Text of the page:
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[whitespace] 'Joy'-ful: Jim Grimsley's poignantly charged fourth novel irradiates Christmas.


Out of Leftie Field

Jim Grimsley's 'Comfort and Joy' breaks out of a niche

By Elizabeth Costello

In their review of Comfort and Joy, Publisher's Weekly said, "This book promises to be [Jim Grimsley's] breakthrough to a wider audience." Such a statement says more about niche book markets than it does about Grimsley's fourth novel. While it seems obvious that readers seek out writers to illuminate their own experiences, the audience for a given book relates more to the way the book is sold to the public than it does with some inherent "gayness" in a novel. So while Grimsley is--in Nabokov's words--a male "sexual leftie," Comfort and Joy possesses a lot of the qualities that are supposed by many to distinguish the writing of "women writers" from "writers." Women are the ones who are supposed to focus their writing on interpersonal relationships, to be character-driven and more interested in the small, domestic, and emotional than in the historical, abstract and philosophical. By this fallacious logic, Comfort and Joy is a women's novel.

And all the better for it, as Grimsley is very adept at characterization. Though his prose style is wooden and stilted, his characters are believable. The novel focuses around the relationship between Dan Crell, a singer and hospital administrator, and Ford McKinney, a pediatrician. Dan is from the poor backwater of North Carolina, while Ford hails from an old-money Savannah family. As you might guess, the old Savannah family is particularly unwilling to face their son's homosexuality and they spend much of the book in denial and in an effort to arrange Ford's marriage to some suitable debutante. Dan's family, on the other hand, proves far more accepting of his real self. Dan is an HIV-positive hemophiliac with a background of loss and abuse. This book doesn't make clear exactly what traumatized him as a child, but it refers to some horrible happenings at the hands of his long-dead father. Fans of Grimsley's first novel, Winter Birds, may remember the young Dan Crell and have a better understanding of the difficult events that shaped his childhood.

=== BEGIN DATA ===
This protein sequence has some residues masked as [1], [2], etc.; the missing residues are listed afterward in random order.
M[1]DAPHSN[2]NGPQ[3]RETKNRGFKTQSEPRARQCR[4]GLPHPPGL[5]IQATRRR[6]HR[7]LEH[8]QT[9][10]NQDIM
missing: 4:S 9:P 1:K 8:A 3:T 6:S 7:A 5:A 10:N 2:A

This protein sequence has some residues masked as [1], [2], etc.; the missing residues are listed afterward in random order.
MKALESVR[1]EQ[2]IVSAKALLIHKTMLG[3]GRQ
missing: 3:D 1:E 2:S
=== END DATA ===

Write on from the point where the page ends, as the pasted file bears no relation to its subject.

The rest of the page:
Grimsley's strength lies in his eye for minute emotional detail. He writes in a plain style, as if he were a reporter on the beat of human emotional response. While his prose lacks lyricism, he is a reliable observer of familial tensions. It's no wonder that his first two novels, Winter Birds and Dream Boy, were adapted for the stage. An actor could easily decipher his part in a scene like the following one, where Ford gets to know Dan's stepfather, Ray:

Ford said, "My dad has a shop. And there's plenty of room in my basement for one, if I knew what to do to get started."

The pause lengthened. Dan could tell Ray was considering the thing, turning it over. After a while he pushed back his chair and stood, saying to Ford, "Come on out and look at my shop."

While I found the novel plausible, Grimsley's pacing is troublesome. Some scenes have a grocery-list quality, dragging in too much information about mundane goings-on in the characters' lives. In other scenes, Grimsley rushes through several months in a paragraph:

"Summer brought the beginning of the last year of Ford's residency, a promotion for Dan, and a new car. They fought about money, the house, Courtenay; they went to gay bars and Ford got all the attention; Dan came home jealous and threw plates. They had a dinner party for Ford's friends and one for Dan's."

Part of the reason for this rushing and dragging is that the defining moments of Dan and Ford's relationship occur over a series of Christmases. In many ways this makes sense as a framing device, but it makes the months in between one holiday and the next somewhat difficult for Grimsley to deal with.

Comfort and Joy is very much a novel of the '90s. Grimsley often discusses his characters' "inner child" and uses other bits of contemporary psychobabble. The fact that a niche market for gay writers has been created by publishers attests to the progress that has been made in gay rights since the days when Giovanni's Room shocked American audiences.

However, in some ways this is a universal and timeless story about human beings learning to live honestly with themselves and with one another. This is not a brilliant novel, but it is a believable and compassionate one .


Algonquin Books, 291 pages, $22.95.

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From the February 21, 2000 issue of the Metropolitan.

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